EAST LONGMEADOW, Mass. — The American dream is turning into a nightmare for some Massachusetts homeowners.
The concrete basement walls of their homes are crumbling, usually more than a decade after being originally placed.
Contractors say jacking the house up, ripping out the existing concrete and replacing it is the only option. The cost goes into the hundreds of thousands of dollars and homeowners tell FOX25 that insurance companies deny their claims.
“It’s indescribable. Sleepless nights. Monetary expenses. Not knowing if we're doing the right thing,” says Bill Johnson of East Longmeadow. “Where do you go? How do you move forward? How much money do you throw at this thing?”
Johnson and his wife Pam first noticed the unique horizontal and spider cracking on their concrete basement walls in the late 1990’s. A contractor and son of the town building inspector, Johnson brought everyone he could through his home - from local contractors to town and state officials – but no one could explain why the concrete was deteriorating so rapidly only 15 years after the home was built.
“We brought everyone in that we knew in the trades and we knew a lot of people,” said Johnson, who still finds it hard to talk about. ”We brought them through here and no had ever seen anything like it.”
With no answers and no help from their insurance carrier, the Johnson's used more than 60-thousand dollars from their daughter’s college account to hire an engineer to fix it. They did not replace the existing foundation, but built a second inner wall to help keep the home from collapsing. Ten years later, the foundation still stands but they still worry it will impact them if they ever decide to put their home on the market.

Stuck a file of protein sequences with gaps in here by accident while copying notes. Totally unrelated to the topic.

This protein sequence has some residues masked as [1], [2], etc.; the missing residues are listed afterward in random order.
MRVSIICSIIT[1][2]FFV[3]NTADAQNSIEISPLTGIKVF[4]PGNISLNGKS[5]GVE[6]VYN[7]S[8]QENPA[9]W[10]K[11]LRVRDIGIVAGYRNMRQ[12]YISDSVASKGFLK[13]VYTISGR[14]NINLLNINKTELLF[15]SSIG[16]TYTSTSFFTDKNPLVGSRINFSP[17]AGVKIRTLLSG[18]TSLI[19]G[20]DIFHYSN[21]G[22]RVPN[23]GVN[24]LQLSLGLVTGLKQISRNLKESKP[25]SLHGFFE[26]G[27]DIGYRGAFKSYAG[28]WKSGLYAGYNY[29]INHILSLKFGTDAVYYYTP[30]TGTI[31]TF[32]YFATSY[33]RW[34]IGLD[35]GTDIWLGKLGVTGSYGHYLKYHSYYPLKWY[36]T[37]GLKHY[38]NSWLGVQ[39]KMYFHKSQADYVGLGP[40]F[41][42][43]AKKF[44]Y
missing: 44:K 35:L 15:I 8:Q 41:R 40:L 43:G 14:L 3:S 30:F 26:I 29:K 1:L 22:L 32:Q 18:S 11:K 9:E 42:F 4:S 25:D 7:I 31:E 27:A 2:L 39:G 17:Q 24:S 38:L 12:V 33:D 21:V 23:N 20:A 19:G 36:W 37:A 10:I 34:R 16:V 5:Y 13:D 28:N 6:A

“We know the correct fix would be to raise this house up, rip the old foundation out and put in a new one but back then we were getting quotes for $120,000-$130,000,” said Johnson. “We didn’t have the money.”
In the next few years, the Johnson’s learned they weren’t alone.
At least a dozen homeowners from Connecticut and Massachusetts came forward with the same problem. All lived in homes built between the early 1980’s through the late 1990’s. All said they had coverage claims denied by their insurance companies.
And there was one more connection between them all.
“The common denominator is the concrete was supplied by JJ Mottes,” Johnson said.
JJ Mottes Concrete and Septic Supply Company is a family owned business operating since 1947 in Stafford Springs, Connecticut. The company plant sits just minutes from the Massachusetts border in northeastern Connecticut.
Homeowners, contractors and public officials tell FOX25 the crumbling foundation issues are only known to exist with concrete supplied by JJ Mottes.
Now, 15 years after the first group of affected homeowners discovered their problems, contractors and public officials say likely hundred, likely thousands of homes in Northeastern Connecticut and Western Massachusetts have the problem. Contractors and homeowners say the homes were built in the early 1980’s through the late 1990’s.
More than 200 Connecticut homeowners reported the problem to the state, but experts believe the number is much higher because many attorneys tell their clients not to report the problem. Also, homeowners fear their insurance will be dropped or their home condemned if the extent of their damage is discovered.
FOX25 Investigates confirmed with former JJ Mottes employees that the company served Massachusetts customers from Springfield to Charlton. FOX25 Investigates also discovered homeowners in at least six towns have or have had the problem. They are East Longmeadow, Monson, Palmer, Ware, Wales and Hampden.